2019 Dash Conference: “Human Rights and Vulnerable Migrants”
April 5, 2019
For months, the rescue ship Aquarius patrolled the Mediterranean, pulling aboard migrants and refugees attempting the dangerous journey from the African continent to Europe. Eventually, European governments forced it to terminate its operations, according to Medecins Sans Frontieres, the humanitarian aid group that operated the ship.
To Tendayi Achiume, the United Nations Special Rapporteur on Contemporary Forms of Racism, Racial Discrimination, Xenophobia and Related Intolerance, the docking of Aquarius symbolized the victory of what she calls “racial borders,” or border regimes that “disproportionately limit the mobility of non-whites.”
“Freedom of movement and migration should never be allocated on the basis of race, not even partially,” Achiume said. “A racial equality critique and reform of the global regional governance of migration is urgent.”
In her keynote address at the 2019 Samuel Dash Conference on Human Rights, “Human Rights and Today’s Vulnerable Migrants,” Achiume illuminated the long, dark history of how racism and xenophobia are folded into notions and practices of national sovereignty and border policing. She encouraged the lawyers and law students in the room to find creative solutions to challenge racialized border enforcement by using human rights instruments such as the International Convention on the Elimination of All Forms of Racial Discrimination (ICERD).
“At a very basic level, just changing how human rights scholars and advocates articulate the problem to include a racial equality assessment would be huge,” she said. “There’s space and room to use treaties like ICERD to do interesting work… even if we cannot undo racial borders primarily through international human rights law.”
While many associate today’s harsh immigration policies with the Trump Administration, they are actually a continuation of a multiyear pattern stretching back to the mid-1990s, said Donald M. Kerwin, Jr., director of the Center for Migration Studies of New York. He cited decades-old practices such as seconding law enforcement officers from the Dominican Republic and Honduras to intercept migrants en route to the United States, or funding Mexico and Guatemala to limit the number of migrants who could reach U.S. borders.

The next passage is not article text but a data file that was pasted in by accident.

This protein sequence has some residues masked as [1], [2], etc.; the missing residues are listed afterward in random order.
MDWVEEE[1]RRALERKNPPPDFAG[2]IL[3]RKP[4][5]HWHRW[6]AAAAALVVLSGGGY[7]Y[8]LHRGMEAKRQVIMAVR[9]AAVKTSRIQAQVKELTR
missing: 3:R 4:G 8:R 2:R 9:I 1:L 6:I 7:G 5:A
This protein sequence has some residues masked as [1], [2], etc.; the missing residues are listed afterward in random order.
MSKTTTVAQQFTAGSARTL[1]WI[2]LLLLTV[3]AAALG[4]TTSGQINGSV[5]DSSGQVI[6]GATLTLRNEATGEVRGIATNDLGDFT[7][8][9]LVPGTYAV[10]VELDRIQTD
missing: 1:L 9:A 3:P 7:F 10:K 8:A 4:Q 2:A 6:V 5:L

Today, “[w]e have an administration that has emerged as the least successful…on immigration enforcement in some time, and yet it’s the most hostile to humanitarian and refugee protection programs as well,” said Kerwin. Now is the time, he said, for immigration advocates to elaborate on “the principles, values, and interests that are served by immigration, in ways that we haven’t been forced to do in many, many years.”
Human Rights Institute Fact-Finding
Although migration is a divisive political issue, Georgetown Law students presenting the day’s final panel were optimistic that the two political parties in the U.S. could come together to protect one particularly vulnerable group: the foreign fishermen who man Hawaii’s longline fishing industry, and who are often victims of forced labor.
The ten-woman student team who participated in the 2018-2019 Human Rights Institute Fact-Finding Project found that loopholes in immigration and labor laws left these men at the mercy of their captains, who can pay them less than the going rate of $500 a month, even while working them 20 to 22 hours a day.
Julie Baleynaud (LL.M.’19), Larson Binzer (L’20), Madelyn Carter (L’20), Kelly Horan (L’20), Cara Palmer (L’20), Bethany Pereira (LL.M.’19), Ingrid Schulz (L’20), Charlotte Storch (L’20), Rachel Ungar (L’20) and Melody Vidmar (L’19) presented their findings in the practicum, taught by Adjunct Professor Melysa Sperber, director of Policy & Government Relations at Humanity United; and Ashley Binetti Armstrong, the Dash-Muse Teaching Fellow at Georgetown Law’s Human Rights Institute. Professor from Practice Andrew Schoenholtz, director of the Human Rights Institute, and Georgetown Law Dean William M. Treanor introduced the day’s events.
The fishermen, often from low-income countries such as Indonesia and Vietnam, do not get work visas from the U.S., so they risk deportation if they set foot on U.S. soil. Even when they dock in Honolulu, they aren’t allowed to leave the piers; instead, they receive hot meals and medical care from a ministry that tends to fishermen. But there are solutions, such as offering work visas that would allow them to come onshore. According to Larson Binzer (L’20), it has strong potential to gain bipartisan support.
“Trafficking in general is a bipartisan issue,” Binzer said. “This is about formalizing our immigration system. So as these men are coming in and they don’t necessarily have this formal legal status but they’re just steps away from U.S. soil.”
Binzer offered a hard-to-refute rationale for bringing these vulnerable migrants out of the shadows.
“Formalizing this immigration process is both beneficial to the industry and the fishermen and being able to track and maintain who’s coming into the country for work is definitely something both parties can get behind.”